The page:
Hugely successful Facebook fake news author considers himself a "satirist"

Paul Horner says he made more than $10,000 month writing fake news on Facebook that was widely shared by Trump supporters and picked up by the real press — for example, hoax stories about protesters being paid to turn out against Trump — and that he targeted Trump supporters as an act of "satire" to show that they would credulously share anything, providing that it confirmed their conspiracy theories about the left and the Democratic party.

He credits himself with getting Trump elected, and says that he regrets Facebook's fake news ban because it lumps "satirists" like him with "total BS sites" like Huzlers who operate with "no creativity or purpose," unlike Horner, whose satire has "purpose and meaning behind it. I don't just write fake news just to write it."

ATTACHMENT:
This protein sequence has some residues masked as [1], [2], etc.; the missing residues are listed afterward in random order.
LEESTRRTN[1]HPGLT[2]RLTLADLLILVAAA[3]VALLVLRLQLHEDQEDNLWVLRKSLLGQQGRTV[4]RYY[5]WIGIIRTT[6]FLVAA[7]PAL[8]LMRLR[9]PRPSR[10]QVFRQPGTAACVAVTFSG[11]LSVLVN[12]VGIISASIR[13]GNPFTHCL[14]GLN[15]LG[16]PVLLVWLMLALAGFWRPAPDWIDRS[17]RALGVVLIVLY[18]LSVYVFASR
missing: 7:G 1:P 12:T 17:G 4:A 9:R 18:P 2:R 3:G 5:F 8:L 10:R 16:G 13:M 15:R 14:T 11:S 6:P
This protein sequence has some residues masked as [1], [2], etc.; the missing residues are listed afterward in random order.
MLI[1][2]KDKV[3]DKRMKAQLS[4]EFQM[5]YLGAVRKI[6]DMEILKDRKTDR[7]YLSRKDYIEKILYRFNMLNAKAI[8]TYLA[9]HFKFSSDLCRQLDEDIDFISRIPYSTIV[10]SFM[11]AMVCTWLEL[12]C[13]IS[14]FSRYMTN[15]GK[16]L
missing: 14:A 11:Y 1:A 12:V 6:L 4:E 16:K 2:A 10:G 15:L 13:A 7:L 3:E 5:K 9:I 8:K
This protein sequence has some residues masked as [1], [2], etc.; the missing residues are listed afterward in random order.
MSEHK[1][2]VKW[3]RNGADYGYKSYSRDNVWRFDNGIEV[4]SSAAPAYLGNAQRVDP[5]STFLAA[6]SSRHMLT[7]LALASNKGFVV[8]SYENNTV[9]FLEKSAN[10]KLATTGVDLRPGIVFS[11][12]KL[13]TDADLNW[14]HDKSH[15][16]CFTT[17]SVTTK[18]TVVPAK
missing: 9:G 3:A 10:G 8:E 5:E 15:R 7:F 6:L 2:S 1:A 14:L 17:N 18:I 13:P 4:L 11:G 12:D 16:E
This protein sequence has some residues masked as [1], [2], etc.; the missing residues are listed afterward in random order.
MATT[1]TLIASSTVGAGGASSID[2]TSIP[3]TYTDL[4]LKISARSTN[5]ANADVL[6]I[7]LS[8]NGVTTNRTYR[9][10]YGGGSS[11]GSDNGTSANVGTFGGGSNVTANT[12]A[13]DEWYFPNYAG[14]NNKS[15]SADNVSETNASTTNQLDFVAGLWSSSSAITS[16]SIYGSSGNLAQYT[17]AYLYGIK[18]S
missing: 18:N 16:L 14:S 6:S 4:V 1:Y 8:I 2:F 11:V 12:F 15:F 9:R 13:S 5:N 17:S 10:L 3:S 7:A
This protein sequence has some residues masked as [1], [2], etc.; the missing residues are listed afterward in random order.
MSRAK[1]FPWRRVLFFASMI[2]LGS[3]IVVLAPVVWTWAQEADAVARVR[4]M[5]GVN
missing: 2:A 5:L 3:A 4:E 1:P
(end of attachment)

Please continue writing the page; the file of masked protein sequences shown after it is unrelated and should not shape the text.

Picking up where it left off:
However, Horner is confident that he can evade the Facebook and Google Adsense bans by changing online identities.

Q: Is that it? You posted on Facebook a couple weeks ago that you had a lot of ideas for satirizing Clinton and other figures, but that "no joke . . . in doing this for six years, the people who clicked ads the most, like it's the cure for cancer, is right-wing Republicans." That makes it sound like you've found targeting conservatives is more profitable.

A. Yeah, it is. They don't fact-check.

Q. But a Trump presidency is good for you from a business perspective, right?

A. It's great for anybody who does anything with satire — there's nothing you can't write about now that people won't believe. I can write the craziest thing about Trump, and people will believe it. I wrote a lot of crazy anti-Muslim stuff — like about Trump wanting to put badges on Muslims, or not allowing them in the airport, or making them stand in their own line — and people went along with it!

Facebook fake-news writer: 'I think Donald Trump is in the White House because of me'
[Caitlin Dewey/Washington Post]

(via Waxy)